The balance of the extremes is the job. Lights Out‘s Capt. Chester Sims knows all too well the balancing act of keeping a home and a boat program afloat. He and his wife, Farron, have a 2-year-old son, Chase. They own two homes, four horses and two Labrador Retrievers. Farron’s a superwoman of a wife and probably wears a cape.
The Sims family lives in Key Largo, Florida, in the wintertime and outside Ocean City, Maryland, in the summer. To make sure everything is covered before Chester hits the road—which is often for three to four weeks at a time—the Simses rely heavily on their extended families to help out.
“When we are in Maryland, my family still lives four hours away,” Farron explains, “but they will come up and watch Chase if I need them to. When Chester is gone, I go down and stay with them so I’m not alone.” Family and friends are essential to couples in this business, especially when those couples are trying to raise a family.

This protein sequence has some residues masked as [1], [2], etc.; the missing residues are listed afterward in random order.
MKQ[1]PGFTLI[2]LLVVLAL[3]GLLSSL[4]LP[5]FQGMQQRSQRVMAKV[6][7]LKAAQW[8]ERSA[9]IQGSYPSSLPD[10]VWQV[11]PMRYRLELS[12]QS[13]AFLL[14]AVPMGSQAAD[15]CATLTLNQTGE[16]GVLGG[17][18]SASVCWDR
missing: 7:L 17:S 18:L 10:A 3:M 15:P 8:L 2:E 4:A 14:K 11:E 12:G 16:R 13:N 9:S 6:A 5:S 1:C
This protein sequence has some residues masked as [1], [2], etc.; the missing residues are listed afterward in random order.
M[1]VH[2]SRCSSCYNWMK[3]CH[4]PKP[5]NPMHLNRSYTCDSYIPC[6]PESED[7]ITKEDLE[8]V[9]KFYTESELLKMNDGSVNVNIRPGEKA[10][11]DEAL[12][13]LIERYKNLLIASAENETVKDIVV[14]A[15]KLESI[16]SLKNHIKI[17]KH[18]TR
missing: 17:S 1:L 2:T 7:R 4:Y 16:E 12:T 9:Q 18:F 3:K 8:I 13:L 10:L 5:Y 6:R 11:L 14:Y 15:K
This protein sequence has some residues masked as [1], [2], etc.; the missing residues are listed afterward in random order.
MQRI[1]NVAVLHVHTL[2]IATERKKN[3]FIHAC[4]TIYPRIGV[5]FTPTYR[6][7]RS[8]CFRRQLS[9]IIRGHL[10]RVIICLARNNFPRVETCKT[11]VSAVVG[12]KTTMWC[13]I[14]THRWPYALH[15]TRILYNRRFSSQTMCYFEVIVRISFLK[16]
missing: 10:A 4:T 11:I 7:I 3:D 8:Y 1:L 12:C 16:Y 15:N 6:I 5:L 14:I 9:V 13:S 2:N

“Being apart is the most difficult,” she adds, “but I am very thankful the family he works for makes sure we are never apart for too long.”
Luckily for the Simses, the Lights Out owners are very family-oriented themselves, and take Chester and his family into consideration when making their program’s plans.
Sims says his family’s safety is always on his mind, no matter where he is. And the feeling is mutual: “My biggest fear is Chester having an accident on the water, or something bad happening with Chase,” Farron says, “[but] I understand the demands of his job when he’s gone, and we both work hard to try and make things easier on one another when we’re apart.”
Sims has to be all things to everyone in his circle. He has to be successful on the tournament trail, but also wants to be just as successful at home. He works hard not only to provide for his family, but to stay in a position where his employers allow him the opportunity to do what he loves. They also grant him the courtesy of knowing that Sims is not a machine, but a real person, with a real family—just like theirs. These are the types of people that I look up to—not the guys with 30,000 Instagram followers.